State should tackle growth of debt-fuelled private care operators providing care, says think tank


IPPR calls for the state to build and operate new residential care homes, and establish new financial regulator to oversee private providers

The private sector now provides 84 per cent of beds for people needing residential social care, up from an estimated 82 per cent in 2015, according to new report from IPPR. A further 13 per cent are provided by the voluntary sector and just 3 per cent by local authorities and other public sector, according to the think tank’s analysis, which is based on data donated by Future Care Capital (FCC).

Meanwhile almost one fifth of all social care provision is provided by the five largest providers, of which four – one more than in 2016 – are owned by private equity firms. This growing “financialization” of the sector has seen these organisations rely on high borrowing, complex corporate structures and cost-cutting measures such as tax avoidance and low staff pay, which makes them potentially unstable, with two of the big five providers going into administration in recent years – Southern Cross in 2011 and Four Seasons in 2019.

A briefing paper by IPPR, published today, lists three factors that can lead to lower quality care from private providers, especially those backed by private equity:
• Workforce: Previous IPPR research found strong evidence that private providers employ fewer staff, offer lower pay and less training, and suffer higher turnover (see note 4), driven by a business model that prioritises shareholder value over the quality of service provided to the taxpayer. Studies by the Care Quality Commission and others have highlighted the link between the size and quality of the workforce and the quality of social care.

• Instability: Three quarters of local authorities reported that they had experienced care providers shutting down during the past year (2019-19), up from two thirds the year before, according to ADASS (the Association of Directors of Adult Social Services). This is partly because of downward pressure on fees local authorities can afford to pay, but also reflects growing reliance on debt within the sector. Larger private providers more likely to be affected supply up to 30 per cent of residential care beds in some areas.

• Size: The smaller the care home, the more likely it is to provide good care. Some 89 per cent of small residential or nursing homes are rated as good or outstanding by the CQC, compared with 65 per cent of larger nursing homes and 72 per cent of large residential homes. Yet the share of beds in small care homes has fallen in 91 per cent of local areas since 2015, according to analysis by FCC for this project, with only 25 per cent of beds now in such homes.

To tackle the growing problems and ensure that the sector is properly overseen, IPPR calls for government to:
• Create a powerful new care regulator, OfCare, to oversee the financial regulation of medium and large providers that are important to the stability of the system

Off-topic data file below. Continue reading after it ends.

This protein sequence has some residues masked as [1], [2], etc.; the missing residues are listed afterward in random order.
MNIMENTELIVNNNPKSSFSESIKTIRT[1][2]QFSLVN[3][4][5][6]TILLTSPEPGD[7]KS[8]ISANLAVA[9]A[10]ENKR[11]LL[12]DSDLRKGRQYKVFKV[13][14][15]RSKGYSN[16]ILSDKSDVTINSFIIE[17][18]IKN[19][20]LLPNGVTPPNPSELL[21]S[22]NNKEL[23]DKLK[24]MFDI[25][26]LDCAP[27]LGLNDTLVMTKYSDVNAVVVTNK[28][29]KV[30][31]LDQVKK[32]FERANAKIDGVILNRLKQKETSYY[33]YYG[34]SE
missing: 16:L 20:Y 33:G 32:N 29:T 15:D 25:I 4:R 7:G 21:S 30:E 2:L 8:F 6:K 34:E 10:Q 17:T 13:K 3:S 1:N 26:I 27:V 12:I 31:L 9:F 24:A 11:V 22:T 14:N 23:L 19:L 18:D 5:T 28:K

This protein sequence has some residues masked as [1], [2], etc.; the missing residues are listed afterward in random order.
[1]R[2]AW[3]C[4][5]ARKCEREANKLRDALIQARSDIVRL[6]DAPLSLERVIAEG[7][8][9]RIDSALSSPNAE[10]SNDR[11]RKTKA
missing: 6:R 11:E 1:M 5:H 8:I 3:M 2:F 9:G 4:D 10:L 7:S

• Compel all state-funded care providers to maintain a minimum ‘safe’ level of reserves, and demonstrate that they pay their fair share of corporation tax in the UK

• Commit to building homes to provide up to 75,000 beds that will be needed by 2030 through borrowing worth £7.5 billion

• Ensure that care within these homes is either provided directly by the state, or – building on the success of the ‘Preston model’ – is purchased from innovative not-for-profit local providers

Harry Quilter-Pinner, Senior Research Fellow at IPPR and lead author of the report, said:
“The social care crisis is about more than just money. We need radical reform in who provides care and how they do this. Over the last few decades care the state has handed over the responsibility for care to the private sector. Too often these firms put profits before people.
“That’s why we need a new financial care regulator to ensure better monitoring of care providers financial health, and a commitment from the government to increase the share of residential care directly provided by the state, partly through borrowing to build the care homes of the future. It’s time to end the care home crisis.”

Grace Blakeley, Research Fellow and co-author of the report, said:
“The fact that private equity-backed firms have taken over a significant share of the UK’s care provision, fuelled by debt and driven by the prospect of rising property prices and ever lower care costs, puts our vital social care system at ever-increasing risk.
“Tens of thousands of people who rely on the state to provide them with care during their times of greatest need are in jeopardy because of increasing ‘financialization’ which has afflicted the care system just like other parts of the economy. The state needs to take back a larger role from the private sector and ensure that this damaging trend is reversed.”

Annemarie Naylor, Director of Policy and Strategy at Future Care Capital, said:
“Care for the most vulnerable amongst us remains the area of life in the UK we know least about, so we are delighted to have donated data to IPPR to shed light on the functioning of residential care services that are critically important to the people who need them.
It is clear from our latest research that the structure and oversight of adult social care markets in England presents ongoing challenges – for those charged with shaping and stewarding them as well as the growing number of people in need of high-quality care.”


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